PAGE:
Forum for Science, Industry and Business

Sponsored by:     3M 
Search our Site:

 

Advancements in fertility preservation provide oncology patients new options

04.01.2011
Many young people who've just learned that they have cancer also are told that the therapies that may save their lives could rob them of their ability ever to have children. Infertility caused by chemotherapy and radiation affects a sizable population: Of the 1.5 million people diagnosed with cancer in 2009, nearly 10 percent were still in their reproductive years.

The good news, according to an article in the January issue of Mayo Clinic Proceedings (http://www.mayoclinicproceedings.com ), is that techniques to harvest and store reproductive cells have vastly improved in the last several years. "Fertility preservation is still an emerging discipline," says Mayo Clinic reproductive endocrinologist (http://www.mayoclinic.org/reproductive-medicine/) Jani Jensen, M.D. (http://www.mayoclinic.org/bio/13767992.html) , lead author of the paper, "but rapid advances in technology in the last several years are now providing new options for patients."

In the review, a team of Mayo researchers look at both long-standing and emerging fertility preservation technologies. Freezing sperm remains a stable and reliable technique, but one approach that has had considerable success in the last five years involves freezing eggs harvested from women. "Cryopreservation of eggs used to be considered the Holy Grail of therapy, not just for cancer patients, but for any woman who wanted to halt the biological clock," says Dr. Jensen. Oocytes are particularly fragile cells that rupture easily, and even though research to preserve them dates back to the 1970s, the first successful birth from a stored egg didn't occur until the mid-1980s. "But in the last five years," Dr. Jensen says, "there have been considerable improvements in freezing technology. Since 2004, there have been thousands of babies born worldwide from frozen eggs."

One long-standing and familiar approach available to cancer patients remains the freezing of embryos. "Embryos are hardy, and can survive the freezing and thawing process better than individual eggs, so they actually have a better chance of creating a successful pregnancy," Dr. Jensen explains. The approach may be a good fit for patients who are married or have a long-term partner, she adds, but it's not necessarily an answer for the youngest cancer patients.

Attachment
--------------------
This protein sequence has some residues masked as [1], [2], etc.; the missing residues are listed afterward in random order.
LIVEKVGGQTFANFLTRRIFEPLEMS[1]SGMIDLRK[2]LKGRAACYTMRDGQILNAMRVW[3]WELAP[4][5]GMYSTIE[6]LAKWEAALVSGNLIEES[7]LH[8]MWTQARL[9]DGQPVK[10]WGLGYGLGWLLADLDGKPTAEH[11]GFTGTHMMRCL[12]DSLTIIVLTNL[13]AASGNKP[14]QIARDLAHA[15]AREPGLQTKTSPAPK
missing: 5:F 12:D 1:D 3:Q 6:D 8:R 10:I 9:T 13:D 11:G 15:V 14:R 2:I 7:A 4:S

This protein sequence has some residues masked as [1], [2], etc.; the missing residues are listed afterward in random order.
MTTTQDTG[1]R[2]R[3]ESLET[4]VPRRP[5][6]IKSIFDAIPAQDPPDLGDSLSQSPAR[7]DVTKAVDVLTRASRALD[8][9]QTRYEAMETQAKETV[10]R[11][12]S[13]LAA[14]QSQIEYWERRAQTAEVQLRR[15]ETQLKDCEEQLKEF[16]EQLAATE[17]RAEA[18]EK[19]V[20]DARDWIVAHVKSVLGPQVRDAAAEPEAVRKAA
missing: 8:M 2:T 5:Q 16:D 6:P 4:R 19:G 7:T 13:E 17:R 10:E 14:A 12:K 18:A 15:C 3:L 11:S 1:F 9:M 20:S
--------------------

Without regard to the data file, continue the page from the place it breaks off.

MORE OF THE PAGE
One scientific challenge that research is now addressing is cultivating and storing sperm and egg tissue from prepubescent cancer patients. "There's promising work emerging that's striving to prompt the maturation of this tissue in the laboratory," she says. "The hope is that the tissue could be used later in patients' lives to create pregnancies. To date, there haven't been pregnancies that have resulted from this approach, but the work is under way."

Despite advances in fertility preservation treatments, a hurdle that remains is informing patients about the options that are available just as they are learning about the cancer treatment that lies ahead of them. Timing is of the essence, notes Dr. Jensen. "Fertility preservation treatments can take two to three weeks, and it's better to take the steps [to harvest and freeze cells] before cancer care begins," she says.

Though most cancer doctors follow the guidelines established four years ago by the American Society of Clinical Oncology and inform patients about the treatment-related risks of infertility, studies have shown that only about half of oncologists then refer patients to reproductive specialists. "Our goal is to increase awareness among providers who can make referrals so that patients have options before they undergo essential treatments for cancer," Dr. Jensen says. "It's estimated that one out of every 250 adults today is a cancer survivor. For this huge group of patients that have a long lifespan ahead of them and, hopefully, excellent health, we hope to provide the opportunity to live a normal life. For many people, that includes having children."

A peer-reviewed journal, Mayo Clinic Proceedings publishes original articles and reviews dealing with clinical and laboratory medicine, clinical research, basic science research and clinical epidemiology. Mayo Clinic Proceedings is published monthly by Mayo Foundation for Medical Education and Research as part of its commitment to the medical education of physicians. The journal has been published for more than 80 years and has a circulation of 130,000 nationally and internationally. Articles are available online at www.mayoclinicproceedings.com.